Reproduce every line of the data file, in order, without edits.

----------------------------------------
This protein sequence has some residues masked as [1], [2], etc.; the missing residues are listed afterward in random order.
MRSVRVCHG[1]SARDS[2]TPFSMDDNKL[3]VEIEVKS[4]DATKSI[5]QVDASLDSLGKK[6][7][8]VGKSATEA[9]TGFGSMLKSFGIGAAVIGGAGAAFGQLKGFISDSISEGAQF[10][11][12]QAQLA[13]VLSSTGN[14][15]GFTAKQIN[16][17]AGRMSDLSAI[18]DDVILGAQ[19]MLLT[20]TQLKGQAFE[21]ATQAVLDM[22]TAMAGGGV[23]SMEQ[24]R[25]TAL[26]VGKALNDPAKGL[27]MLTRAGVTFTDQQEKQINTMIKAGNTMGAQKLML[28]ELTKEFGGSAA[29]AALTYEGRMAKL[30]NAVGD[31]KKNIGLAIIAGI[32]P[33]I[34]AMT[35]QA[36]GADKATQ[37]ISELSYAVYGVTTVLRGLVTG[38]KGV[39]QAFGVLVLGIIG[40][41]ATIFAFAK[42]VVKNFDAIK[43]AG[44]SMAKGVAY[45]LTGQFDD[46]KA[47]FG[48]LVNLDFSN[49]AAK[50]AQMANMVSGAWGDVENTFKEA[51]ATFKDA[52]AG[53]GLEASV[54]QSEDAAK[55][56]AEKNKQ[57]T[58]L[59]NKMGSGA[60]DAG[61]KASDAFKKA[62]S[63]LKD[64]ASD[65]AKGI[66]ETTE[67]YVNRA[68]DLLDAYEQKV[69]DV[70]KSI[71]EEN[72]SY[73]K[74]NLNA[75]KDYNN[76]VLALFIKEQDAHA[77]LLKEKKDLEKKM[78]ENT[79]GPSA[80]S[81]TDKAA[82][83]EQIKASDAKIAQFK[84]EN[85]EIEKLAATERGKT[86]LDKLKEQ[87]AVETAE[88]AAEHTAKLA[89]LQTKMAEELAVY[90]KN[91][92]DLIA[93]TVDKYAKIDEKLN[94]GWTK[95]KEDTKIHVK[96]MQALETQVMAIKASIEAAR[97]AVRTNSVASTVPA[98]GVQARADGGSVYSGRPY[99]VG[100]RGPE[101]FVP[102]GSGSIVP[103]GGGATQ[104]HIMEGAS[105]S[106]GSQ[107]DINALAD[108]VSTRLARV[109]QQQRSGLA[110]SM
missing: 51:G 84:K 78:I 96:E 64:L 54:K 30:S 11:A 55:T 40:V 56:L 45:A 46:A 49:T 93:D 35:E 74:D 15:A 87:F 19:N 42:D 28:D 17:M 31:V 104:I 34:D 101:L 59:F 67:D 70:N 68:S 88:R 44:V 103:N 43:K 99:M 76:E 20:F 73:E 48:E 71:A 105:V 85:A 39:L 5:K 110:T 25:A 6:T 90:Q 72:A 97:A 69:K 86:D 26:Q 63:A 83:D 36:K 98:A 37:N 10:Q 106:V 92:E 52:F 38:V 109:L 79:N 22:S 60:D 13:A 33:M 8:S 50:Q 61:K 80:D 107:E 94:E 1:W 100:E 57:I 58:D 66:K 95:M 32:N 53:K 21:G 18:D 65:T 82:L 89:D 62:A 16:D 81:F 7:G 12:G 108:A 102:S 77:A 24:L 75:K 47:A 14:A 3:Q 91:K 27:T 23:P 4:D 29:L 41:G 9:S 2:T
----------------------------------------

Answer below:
This protein sequence has some residues masked as [1], [2], etc.; the missing residues are listed afterward in random order.
MRSVRVCHG[1]SARDS[2]TPFSMDDNKL[3]VEIEVKS[4]DATKSI[5]QVDASLDSLGKK[6][7][8]VGKSATEA[9]TGFGSMLKSFGIGAAVIGGAGAAFGQLKGFISDSISEGAQF[10][11][12]QAQLA[13]VLSSTGN[14][15]GFTAKQIN[16][17]AGRMSDLSAI[18]DDVILGAQ[19]MLLT[20]TQLKGQAFE[21]ATQAVLDM[22]TAMAGGGV[23]SMEQ[24]R[25]TAL[26]VGKALNDPAKGL[27]MLTRAGVTFTDQQEKQINTMIKAGNTMGAQKLML[28]ELTKEFGGSAA[29]AALTYEGRMAKL[30]NAVGD[31]KKNIGLAIIAGI[32]P[33]I[34]AMT[35]QA[36]GADKATQ[37]ISELSYAVYGVTTVLRGLVTG[38]KGV[39]QAFGVLVLGIIG[40][41]ATIFAFAK[42]VVKNFDAIK[43]AG[44]SMAKGVAY[45]LTGQFDD[46]KA[47]FG[48]LVNLDFSN[49]AAK[50]AQMANMVSGAWGDVENTFKEA[51]ATFKDA[52]AG[53]GLEASV[54]QSEDAAK[55][56]AEKNKQ[57]T[58]L[59]NKMGSGA[60]DAG[61]KASDAFKKA[62]S[63]LKD[64]ASD[65]AKGI[66]ETTE[67]YVNRA[68]DLLDAYEQKV[69]DV[70]KSI[71]EEN[72]SY[73]K[74]NLNA[75]KDYNN[76]VLALFIKEQDAHA[77]LLKEKKDLEKKM[78]ENT[79]GPSA[80]S[81]TDKAA[82][83]EQIKASDAKIAQFK[84]EN[85]EIEKLAATERGKT[86]LDKLKEQ[87]AVETAE[88]AAEHTAKLA[89]LQTKMAEELAVY[90]KN[91][92]DLIA[93]TVDKYAKIDEKLN[94]GWTK[95]KEDTKIHVK[96]MQALETQVMAIKASIEAAR[97]AVRTNSVASTVPA[98]GVQARADGGSVYSGRPY[99]VG[100]RGPE[101]FVP[102]GSGSIVP[103]GGGATQ[104]HIMEGAS[105]S[106]GSQ[107]DINALAD[108]VSTRLARV[109]QQQRSGLA[110]SM
missing: 51:G 84:K 78:I 96:E 64:L 54:K 30:S 11:A 55:T 40:V 56:L 45:A 46:A 49:T 93:D 35:E 74:D 15:A 87:F 19:N 42:D 28:D 17:M 31:V 104:I 34:D 101:L 59:F 67:D 70:N 68:S 88:R 44:V 103:N 43:K 99:M 76:E 20:F 73:E 48:E 71:A 105:V 85:A 39:L 5:K 110:T 25:A 6:T 90:Q 72:A 97:A 69:K 86:D 26:Q 63:A 83:D 36:K 98:A 37:N 10:Q 106:V 92:E 52:F 38:V 109:L 79:N 22:S 60:D 13:A 33:M 8:S 50:Q 61:K 80:D 107:E 94:E 1:W 100:E 57:I 58:D 66:K 95:M 32:N 53:K 21:G 18:D 65:T 82:L 89:D 62:A 16:D 81:F 7:G 12:G 108:A 102:S 77:A 24:L 75:K 47:A 14:A 3:Q 91:K 27:T 23:P 4:D 29:L 41:G 9:S 2:T